Recent U.S. policy in Syria, from the moment that former U.S. ambassador Robert Ford showed support for Syrian protesters in 2011, has been one of good intentions that were mismanaged through conflicting policies. This week it led to the decision to withdraw. A new crisis will unfold in eastern Syria, an area that, liberated from ISIS, has seen too much war and where the people are just beginning to reconstruct their lives. Many are expressing feelings that the U.S. betrayed its partners, the Syrian Democratic Forces, who are mostly Kurdish. The larger context is that the U.S. has been seen as abandoning one group after another in Syria, reducing American influence in Syria and the region.
It is at least the third time that President Donald Trump has sought to leave Syria. In March 2018, he said that the U.S. was leaving “very soon.” In December 2018, he wrote that the U.S. was bringing the troops home after defeating ISIS. In fact, ISIS was not defeated on the ground until March 23, 2019, in its last pocket near the Euphrates river. ISIS sleeper cells are still active, and there are thousands of ISIS detainees in eastern Syria. However, Trump now says that Turkey or other countries will need to deal with the remnants of ISIS and the detainees in Syria.
How did the U.S. get here? In 2011, Americans were outraged by scenes of Bashar al-Assad’s regime cracking down on protests. There was bipartisan support for backing the Syrian protesters and then the Syrian rebels. At the time, the Obama administration had a vast spectrum of options, from giving them anti-tank missiles to carrying out airstrikes against Assad and punishing him for using chemical weapons. But Obama walked back from his 2012 red line on the use of chemical weapons.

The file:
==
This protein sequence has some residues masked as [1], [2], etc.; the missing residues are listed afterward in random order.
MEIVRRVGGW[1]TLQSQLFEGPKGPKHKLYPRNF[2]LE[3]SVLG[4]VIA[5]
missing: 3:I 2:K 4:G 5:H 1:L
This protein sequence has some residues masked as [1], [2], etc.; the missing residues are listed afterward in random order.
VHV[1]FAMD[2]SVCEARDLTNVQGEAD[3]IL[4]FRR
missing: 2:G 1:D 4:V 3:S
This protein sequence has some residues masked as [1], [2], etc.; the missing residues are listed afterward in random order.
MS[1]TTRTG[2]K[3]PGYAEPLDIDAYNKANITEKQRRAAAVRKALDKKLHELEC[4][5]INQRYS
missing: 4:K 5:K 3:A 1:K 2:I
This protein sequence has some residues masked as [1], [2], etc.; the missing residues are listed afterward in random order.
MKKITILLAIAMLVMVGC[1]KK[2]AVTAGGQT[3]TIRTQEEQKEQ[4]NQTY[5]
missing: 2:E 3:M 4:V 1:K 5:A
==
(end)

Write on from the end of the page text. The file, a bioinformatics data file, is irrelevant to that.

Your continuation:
Washington shifted from directly opposing Assad to training and equipping Syrian rebels, a program that cost up to $1 billion and was largely seen as a failure by 2015. By this time, the U.S. was working on the Joint Comprehensive Plan of Action, or the “Iran deal,” and the overthrow of Assad, who is backed by Iran, was no longer a priority. ISIS had exploited the Syrian conflict to take over a third of Syria and Iraq, controlling the lives of 12 million people and committing genocide. The U.S. began anti-ISIS operations in Syria in September 2014 and helped the Kurdish fighters in Kobane resist ISIS. From there grew a unique partnership between the U.S. and these leftist Kurdish fighters, whom Turkey accused of being linked to the Kurdistan Workers Party (PKK), which the U.S. views as terrorists. The U.S. supported the creation of the Syrian Democratic Forces in 2015 in eastern Syria, as a way to rebrand the Kurdish fighters and distance them from the PKK, so that Washington could train and equip them without appearing to support the party.